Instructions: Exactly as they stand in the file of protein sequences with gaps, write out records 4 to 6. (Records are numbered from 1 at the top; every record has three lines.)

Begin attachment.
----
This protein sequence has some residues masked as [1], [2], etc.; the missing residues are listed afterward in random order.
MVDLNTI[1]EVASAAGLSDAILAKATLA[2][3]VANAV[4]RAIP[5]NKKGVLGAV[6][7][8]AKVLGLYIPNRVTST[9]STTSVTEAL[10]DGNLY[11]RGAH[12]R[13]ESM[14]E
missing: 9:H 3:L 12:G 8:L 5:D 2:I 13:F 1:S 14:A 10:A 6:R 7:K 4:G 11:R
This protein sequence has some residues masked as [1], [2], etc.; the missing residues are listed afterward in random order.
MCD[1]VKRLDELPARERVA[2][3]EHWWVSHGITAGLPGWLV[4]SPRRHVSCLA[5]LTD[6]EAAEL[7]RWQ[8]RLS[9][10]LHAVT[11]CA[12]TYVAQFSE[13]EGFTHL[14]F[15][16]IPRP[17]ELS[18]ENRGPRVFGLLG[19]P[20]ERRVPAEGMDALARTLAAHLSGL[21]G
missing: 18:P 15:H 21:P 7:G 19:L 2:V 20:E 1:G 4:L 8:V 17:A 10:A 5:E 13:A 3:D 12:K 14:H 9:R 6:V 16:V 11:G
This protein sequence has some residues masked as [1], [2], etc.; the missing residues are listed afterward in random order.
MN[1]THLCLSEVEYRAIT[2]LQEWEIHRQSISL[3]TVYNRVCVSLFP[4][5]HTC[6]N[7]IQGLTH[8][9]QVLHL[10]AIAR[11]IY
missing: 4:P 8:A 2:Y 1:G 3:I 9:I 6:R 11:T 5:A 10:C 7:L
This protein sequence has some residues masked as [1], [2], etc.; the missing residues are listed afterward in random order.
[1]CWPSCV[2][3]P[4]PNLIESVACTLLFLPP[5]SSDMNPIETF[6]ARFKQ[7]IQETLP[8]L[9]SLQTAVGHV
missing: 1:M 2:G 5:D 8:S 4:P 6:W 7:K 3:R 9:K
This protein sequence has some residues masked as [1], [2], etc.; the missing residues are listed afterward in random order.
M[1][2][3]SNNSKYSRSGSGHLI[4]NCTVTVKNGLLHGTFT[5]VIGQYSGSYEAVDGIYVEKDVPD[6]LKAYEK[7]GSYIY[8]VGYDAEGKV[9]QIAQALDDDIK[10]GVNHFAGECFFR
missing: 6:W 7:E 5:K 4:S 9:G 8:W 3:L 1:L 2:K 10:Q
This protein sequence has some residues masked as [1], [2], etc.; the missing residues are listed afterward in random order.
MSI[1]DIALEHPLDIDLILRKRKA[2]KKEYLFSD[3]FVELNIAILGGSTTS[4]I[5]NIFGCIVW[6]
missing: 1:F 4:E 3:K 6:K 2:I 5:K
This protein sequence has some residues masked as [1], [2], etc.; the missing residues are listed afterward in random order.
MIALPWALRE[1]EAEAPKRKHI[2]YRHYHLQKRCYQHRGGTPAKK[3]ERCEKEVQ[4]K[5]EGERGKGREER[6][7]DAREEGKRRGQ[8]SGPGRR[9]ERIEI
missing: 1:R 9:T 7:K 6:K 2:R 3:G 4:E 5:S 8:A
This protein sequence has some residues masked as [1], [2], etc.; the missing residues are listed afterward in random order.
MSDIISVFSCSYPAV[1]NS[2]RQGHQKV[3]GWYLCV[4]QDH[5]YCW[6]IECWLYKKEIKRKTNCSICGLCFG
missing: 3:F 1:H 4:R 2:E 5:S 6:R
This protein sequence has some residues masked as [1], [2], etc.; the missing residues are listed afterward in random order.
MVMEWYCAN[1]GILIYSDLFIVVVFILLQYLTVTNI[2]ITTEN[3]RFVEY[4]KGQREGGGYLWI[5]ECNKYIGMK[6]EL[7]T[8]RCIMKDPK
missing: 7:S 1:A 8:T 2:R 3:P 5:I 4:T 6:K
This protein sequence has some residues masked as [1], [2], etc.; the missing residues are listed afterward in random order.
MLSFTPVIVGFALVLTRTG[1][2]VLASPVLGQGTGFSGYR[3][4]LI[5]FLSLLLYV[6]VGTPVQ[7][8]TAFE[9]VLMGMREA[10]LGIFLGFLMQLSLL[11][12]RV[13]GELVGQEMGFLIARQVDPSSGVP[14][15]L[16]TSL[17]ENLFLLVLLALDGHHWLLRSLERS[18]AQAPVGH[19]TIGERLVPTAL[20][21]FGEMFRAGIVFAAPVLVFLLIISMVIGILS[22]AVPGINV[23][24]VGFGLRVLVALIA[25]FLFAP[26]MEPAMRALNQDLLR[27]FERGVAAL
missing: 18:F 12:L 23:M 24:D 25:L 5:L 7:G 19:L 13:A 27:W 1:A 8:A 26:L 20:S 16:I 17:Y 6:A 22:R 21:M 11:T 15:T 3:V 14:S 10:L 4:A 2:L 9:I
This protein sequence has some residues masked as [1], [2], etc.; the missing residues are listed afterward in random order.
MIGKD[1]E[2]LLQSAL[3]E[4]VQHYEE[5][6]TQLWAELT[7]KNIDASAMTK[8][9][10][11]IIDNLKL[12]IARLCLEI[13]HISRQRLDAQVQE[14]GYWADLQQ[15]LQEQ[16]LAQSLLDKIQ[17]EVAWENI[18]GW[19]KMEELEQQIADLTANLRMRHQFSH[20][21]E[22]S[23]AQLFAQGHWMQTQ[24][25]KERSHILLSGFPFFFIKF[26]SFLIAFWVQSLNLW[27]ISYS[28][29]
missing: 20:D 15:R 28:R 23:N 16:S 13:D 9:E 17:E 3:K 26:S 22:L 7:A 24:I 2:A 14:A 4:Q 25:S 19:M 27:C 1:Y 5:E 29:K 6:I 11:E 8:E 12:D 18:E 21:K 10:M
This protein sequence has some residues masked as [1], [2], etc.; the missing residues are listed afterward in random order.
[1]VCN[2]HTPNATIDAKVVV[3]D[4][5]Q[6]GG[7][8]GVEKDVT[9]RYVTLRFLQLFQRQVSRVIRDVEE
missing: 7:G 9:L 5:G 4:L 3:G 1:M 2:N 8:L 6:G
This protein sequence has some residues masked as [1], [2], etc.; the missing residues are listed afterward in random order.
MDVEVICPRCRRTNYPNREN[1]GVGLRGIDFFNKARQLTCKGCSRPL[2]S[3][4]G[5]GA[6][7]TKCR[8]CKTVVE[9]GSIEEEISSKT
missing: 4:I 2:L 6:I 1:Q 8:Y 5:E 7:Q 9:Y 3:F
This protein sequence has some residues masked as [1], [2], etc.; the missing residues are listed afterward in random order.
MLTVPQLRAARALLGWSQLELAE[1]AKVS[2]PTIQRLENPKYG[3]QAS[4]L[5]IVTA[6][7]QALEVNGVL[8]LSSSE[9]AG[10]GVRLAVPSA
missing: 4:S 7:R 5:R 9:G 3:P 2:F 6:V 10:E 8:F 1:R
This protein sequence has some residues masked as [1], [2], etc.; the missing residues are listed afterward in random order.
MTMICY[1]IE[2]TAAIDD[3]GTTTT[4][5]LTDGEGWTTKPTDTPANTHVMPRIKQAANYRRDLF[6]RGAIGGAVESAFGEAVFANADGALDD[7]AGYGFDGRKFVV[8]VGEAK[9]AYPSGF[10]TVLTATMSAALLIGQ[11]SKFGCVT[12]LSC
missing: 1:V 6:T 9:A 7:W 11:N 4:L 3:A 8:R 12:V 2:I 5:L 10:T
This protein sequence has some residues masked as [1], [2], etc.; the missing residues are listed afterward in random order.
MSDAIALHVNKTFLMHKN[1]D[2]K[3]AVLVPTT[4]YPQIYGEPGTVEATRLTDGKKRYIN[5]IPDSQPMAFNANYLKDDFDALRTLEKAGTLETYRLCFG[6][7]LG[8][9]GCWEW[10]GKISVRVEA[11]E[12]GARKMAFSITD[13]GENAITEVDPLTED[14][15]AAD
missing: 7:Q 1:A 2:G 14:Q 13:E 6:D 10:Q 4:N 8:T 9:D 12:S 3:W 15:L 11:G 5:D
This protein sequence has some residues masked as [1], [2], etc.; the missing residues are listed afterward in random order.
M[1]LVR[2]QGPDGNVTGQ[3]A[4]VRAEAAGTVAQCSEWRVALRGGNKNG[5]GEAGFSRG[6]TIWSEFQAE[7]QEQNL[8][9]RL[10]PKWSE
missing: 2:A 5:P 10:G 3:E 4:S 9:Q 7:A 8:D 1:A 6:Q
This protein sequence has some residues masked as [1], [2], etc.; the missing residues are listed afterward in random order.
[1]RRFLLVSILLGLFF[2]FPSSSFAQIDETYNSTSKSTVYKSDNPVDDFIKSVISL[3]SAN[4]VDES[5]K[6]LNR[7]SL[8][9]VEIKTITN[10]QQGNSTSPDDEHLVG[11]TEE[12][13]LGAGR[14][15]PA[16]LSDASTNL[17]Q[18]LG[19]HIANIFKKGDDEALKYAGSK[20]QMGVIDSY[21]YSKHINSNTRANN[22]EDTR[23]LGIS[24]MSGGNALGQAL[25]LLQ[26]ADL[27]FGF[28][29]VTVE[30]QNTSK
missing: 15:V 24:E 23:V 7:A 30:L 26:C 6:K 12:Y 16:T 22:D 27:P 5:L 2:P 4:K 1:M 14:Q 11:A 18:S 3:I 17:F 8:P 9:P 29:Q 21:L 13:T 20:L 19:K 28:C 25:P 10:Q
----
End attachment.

This protein sequence has some residues masked as [1], [2], etc.; the missing residues are listed afterward in random order.
[1]CWPSCV[2][3]P[4]PNLIESVACTLLFLPP[5]SSDMNPIETF[6]ARFKQ[7]IQETLP[8]L[9]SLQTAVGHV
missing: 1:M 2:G 5:D 8:S 4:P 6:W 7:K 3:R 9:K
This protein sequence has some residues masked as [1], [2], etc.; the missing residues are listed afterward in random order.
M[1][2][3]SNNSKYSRSGSGHLI[4]NCTVTVKNGLLHGTFT[5]VIGQYSGSYEAVDGIYVEKDVPD[6]LKAYEK[7]GSYIY[8]VGYDAEGKV[9]QIAQALDDDIK[10]GVNHFAGECFFR
missing: 6:W 7:E 5:K 4:S 9:G 8:W 3:L 1:L 2:K 10:Q
This protein sequence has some residues masked as [1], [2], etc.; the missing residues are listed afterward in random order.
MSI[1]DIALEHPLDIDLILRKRKA[2]KKEYLFSD[3]FVELNIAILGGSTTS[4]I[5]NIFGCIVW[6]
missing: 1:F 4:E 3:K 6:K 2:I 5:K